Last edited by buttersoft; 11th November 2019, 03:56 PM.

  • #2
    This is awesome. I have a few lying around. When I get home I'll take a look.

    Sent from my HTC 2PZF1 using Aussie Arcade mobile app


    • #3
      Having any luck [MENTION=17156]redferatu[/MENTION]?


      • #4
        Out of the country, home soon

        Sent from my HTC 2PZF1 using Tapatalk


        • #5
          Hey, this is pretty great. I've been playing around with a PS3PadMicro arduino, but this is even better.
          Would you be able to share how you upped the polling rate, or show what you changed? Having a dedicated home button and custom pinouts is really great, and I'd love to be able to give that a try.


          • #6


            • #7
              I redid all my wiring and got it working! Wow I can honestly say I feel a difference from the zero delay pcb, my combos on mvc2 can be executed with more precision. I tried it on PS3 and on Dreamcast via a Brook PS3 -> Dreamcast Adapter and it works great, I just needed to use the left analog for wiring it up as the d-pad inputs didn’t work.

              Thank you buttersoft!


              • #8
                It's great to hear someone's getting some use out of this, cheers for posting

                Originally posted by vibevibe View Post
                I tried it on PS3 and on Dreamcast via a Brook PS3 -> Dreamcast Adapter and it works great, I just needed to use the left analog for wiring it up as the d-pad inputs didn’t work.
                Yes, it's a pain but you have to check which input works on every device, the pad or the left-stick. Glad to hear you got it working though.


                Those links will take you directly to the original descriptors.c file on github for each of the relevant firmwares. The line for polling rate will be highlighted - it's the last part of each link, if you look. The values are in ms. Bruno the project creator sent me the info when i asked about polling rates. If you go back a level and open the main.c file for each, you can see the button assignments. For PS a pin assignment might look something like "pad_square = !bit_check(PIND, 3);" which is obviously pointing pin D3 from the picture above to the square button. These can be changed around if desired. You could also do things like target a different type of processor rather than the ATmega32U4. Once you change the C files though, you will need tom compile the firmware. To do this you dump that whole directory from Github, the one with main.c and descriptors.c and all the other files at that level. After that you install the AVR toolchain, which is a bit of a process by itself, then you simply open a gitbash in the directory and type "make" at the prompt. If you've done everything right you end up with about six compiled files, one of which is the hexfile you want in this case.
                Last edited by buttersoft; 23rd December 2019, 09:59 AM.


                • #9
                  I forgot about this sorry. I have a jpac and one of those tiny xin Chinese ones


                  • #10
                    I'd love to hear how you get on! As I noted in the video in the OP, you might need a DP button if you can't or don't want to link the ground planes. But i'd imagine that otherwise it wouldn't hurt.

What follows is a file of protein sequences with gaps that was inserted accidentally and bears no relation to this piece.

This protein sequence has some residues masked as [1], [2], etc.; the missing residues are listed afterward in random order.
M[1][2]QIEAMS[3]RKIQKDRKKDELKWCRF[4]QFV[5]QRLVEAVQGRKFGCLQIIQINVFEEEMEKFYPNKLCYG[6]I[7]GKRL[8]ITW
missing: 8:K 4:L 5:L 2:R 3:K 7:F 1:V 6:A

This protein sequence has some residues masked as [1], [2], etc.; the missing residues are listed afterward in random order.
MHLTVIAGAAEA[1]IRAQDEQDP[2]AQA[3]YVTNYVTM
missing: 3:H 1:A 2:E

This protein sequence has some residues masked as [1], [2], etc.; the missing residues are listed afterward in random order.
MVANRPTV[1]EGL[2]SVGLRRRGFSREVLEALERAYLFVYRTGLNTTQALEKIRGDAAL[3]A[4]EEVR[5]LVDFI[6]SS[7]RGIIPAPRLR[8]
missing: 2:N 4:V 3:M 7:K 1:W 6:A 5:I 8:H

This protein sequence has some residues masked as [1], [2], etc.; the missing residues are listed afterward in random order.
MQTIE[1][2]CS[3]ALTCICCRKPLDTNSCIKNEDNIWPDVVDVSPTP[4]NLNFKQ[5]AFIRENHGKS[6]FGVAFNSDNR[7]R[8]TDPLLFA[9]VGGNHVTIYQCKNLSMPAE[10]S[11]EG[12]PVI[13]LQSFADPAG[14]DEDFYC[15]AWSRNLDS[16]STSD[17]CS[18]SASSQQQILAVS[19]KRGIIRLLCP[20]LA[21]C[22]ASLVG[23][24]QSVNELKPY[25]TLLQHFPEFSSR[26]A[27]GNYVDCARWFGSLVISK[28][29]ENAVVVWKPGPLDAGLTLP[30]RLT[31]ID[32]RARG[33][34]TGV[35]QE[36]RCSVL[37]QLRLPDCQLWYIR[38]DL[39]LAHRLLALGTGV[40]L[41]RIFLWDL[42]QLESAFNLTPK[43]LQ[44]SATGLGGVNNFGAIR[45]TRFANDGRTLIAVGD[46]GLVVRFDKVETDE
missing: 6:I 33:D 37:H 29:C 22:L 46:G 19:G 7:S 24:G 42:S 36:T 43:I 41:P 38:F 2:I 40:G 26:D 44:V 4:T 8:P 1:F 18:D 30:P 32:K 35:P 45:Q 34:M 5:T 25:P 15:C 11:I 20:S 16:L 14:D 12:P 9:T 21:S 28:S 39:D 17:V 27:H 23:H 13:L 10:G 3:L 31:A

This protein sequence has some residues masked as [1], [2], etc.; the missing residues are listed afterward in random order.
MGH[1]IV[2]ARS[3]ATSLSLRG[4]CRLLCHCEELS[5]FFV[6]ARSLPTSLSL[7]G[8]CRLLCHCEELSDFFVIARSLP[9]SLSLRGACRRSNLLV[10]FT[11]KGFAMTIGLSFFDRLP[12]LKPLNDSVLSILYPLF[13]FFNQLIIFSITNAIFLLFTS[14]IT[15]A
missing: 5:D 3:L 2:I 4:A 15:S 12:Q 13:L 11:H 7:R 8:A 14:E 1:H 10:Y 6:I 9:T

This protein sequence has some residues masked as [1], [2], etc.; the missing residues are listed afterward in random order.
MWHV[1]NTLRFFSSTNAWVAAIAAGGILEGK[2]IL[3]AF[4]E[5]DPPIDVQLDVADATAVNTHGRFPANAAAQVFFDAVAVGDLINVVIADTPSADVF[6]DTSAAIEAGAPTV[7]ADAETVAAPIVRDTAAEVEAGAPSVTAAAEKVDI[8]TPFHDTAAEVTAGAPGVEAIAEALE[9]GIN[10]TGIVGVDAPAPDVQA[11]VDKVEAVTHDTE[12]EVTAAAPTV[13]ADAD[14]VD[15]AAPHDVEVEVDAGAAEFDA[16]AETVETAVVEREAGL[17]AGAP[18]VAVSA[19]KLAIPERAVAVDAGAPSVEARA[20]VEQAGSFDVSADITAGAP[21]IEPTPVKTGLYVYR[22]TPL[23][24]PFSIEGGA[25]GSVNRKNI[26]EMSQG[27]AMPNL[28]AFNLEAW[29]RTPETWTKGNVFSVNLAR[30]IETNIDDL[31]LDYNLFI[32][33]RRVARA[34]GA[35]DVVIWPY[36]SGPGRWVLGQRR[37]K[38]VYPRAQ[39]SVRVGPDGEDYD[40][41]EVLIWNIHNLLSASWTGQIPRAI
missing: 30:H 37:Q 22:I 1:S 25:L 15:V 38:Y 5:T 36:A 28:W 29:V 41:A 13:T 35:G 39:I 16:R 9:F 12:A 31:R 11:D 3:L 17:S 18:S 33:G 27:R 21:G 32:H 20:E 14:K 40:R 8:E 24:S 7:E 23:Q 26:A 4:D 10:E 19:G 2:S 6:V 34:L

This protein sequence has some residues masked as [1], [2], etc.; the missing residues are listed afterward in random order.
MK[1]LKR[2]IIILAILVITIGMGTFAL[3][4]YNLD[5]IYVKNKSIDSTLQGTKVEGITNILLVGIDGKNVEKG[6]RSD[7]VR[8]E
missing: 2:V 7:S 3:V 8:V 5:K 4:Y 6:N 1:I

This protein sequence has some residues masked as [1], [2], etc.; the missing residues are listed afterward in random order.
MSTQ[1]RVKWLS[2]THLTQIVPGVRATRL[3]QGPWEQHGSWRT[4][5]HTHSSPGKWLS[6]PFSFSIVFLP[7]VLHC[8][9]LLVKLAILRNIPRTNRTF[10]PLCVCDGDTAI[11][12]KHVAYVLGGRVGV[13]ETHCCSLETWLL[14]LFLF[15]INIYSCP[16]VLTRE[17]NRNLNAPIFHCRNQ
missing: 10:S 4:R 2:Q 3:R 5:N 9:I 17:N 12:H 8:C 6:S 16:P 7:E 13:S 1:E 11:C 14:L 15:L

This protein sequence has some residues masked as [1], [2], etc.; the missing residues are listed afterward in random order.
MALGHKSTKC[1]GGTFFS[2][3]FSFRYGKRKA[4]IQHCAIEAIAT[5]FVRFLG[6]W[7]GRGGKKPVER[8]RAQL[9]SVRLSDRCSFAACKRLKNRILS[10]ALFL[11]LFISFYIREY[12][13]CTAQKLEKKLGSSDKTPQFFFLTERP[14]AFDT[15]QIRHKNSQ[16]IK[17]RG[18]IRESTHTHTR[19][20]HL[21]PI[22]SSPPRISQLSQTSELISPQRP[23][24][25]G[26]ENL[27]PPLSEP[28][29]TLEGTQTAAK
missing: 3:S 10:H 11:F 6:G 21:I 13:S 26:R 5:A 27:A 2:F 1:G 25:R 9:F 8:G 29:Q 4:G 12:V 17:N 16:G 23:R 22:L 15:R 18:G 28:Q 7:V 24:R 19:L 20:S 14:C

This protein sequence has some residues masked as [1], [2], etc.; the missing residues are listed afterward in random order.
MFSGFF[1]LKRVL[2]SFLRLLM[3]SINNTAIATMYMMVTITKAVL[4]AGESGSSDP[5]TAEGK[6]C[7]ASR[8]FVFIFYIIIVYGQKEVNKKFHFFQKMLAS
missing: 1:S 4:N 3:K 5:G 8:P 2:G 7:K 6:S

• #11
                      Thanks a bunch for the tips, I'd been using a modified arduino software before but the added pins using the AVR toolchain really get some mileage. If it's any use I also found out you can reclaim a couple more pins by removing the leds and using their pads from here. I hope it's useful, I'd like to contribute back anyway.
                      I've yet to test it but I've got a version with a dedicated home and turbo button, I'll upload the source and compiled files when I finish/get to testing it. I've optimized it by removing the analog stick polling because I'm only using the d-pad, so I think it should run just as fast.
                      As a side note I did a short test to see if I can use this on a PS2, because using homebrew on it you can use a ds3/ds4 for control, but it doesn't seem compatible. It was a long shot seeing as it only generally seems to support official controllers but it's worth knowing that for reference.


                      • #12
                        Zooper thank you for that information!

                        I think I am going to try to do the KADE miniArcade 2.0 beta with the Arduino Pro Micro.
                        I'll have it go to an RJ45 port to be able to have a stick that is compatible with Dreamcast, PS3, PC, OG Xbox, PSX/PS2, GC, and N64 via RJ45 / USB depending on the console!

                        All I would need to do is remove those 2 resistors to be able to use the RJ45 capability and free up enough inputs to map a 6 button arcade stick + start, select, and home.

                        Click image for larger version

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                        • #13
                          So I had trouble getting the modification to work on the pro micro, but I am awaiting to test it out on a teensy 2.0

                          In other news, the buttersoft 1ms arduino mod is about as fast as the 1ms MC Cthulhu, but slower than a ps360+. I wonder what can be done to make it as fast as a ps360+ as that Encoder uses the same 32u4 chip.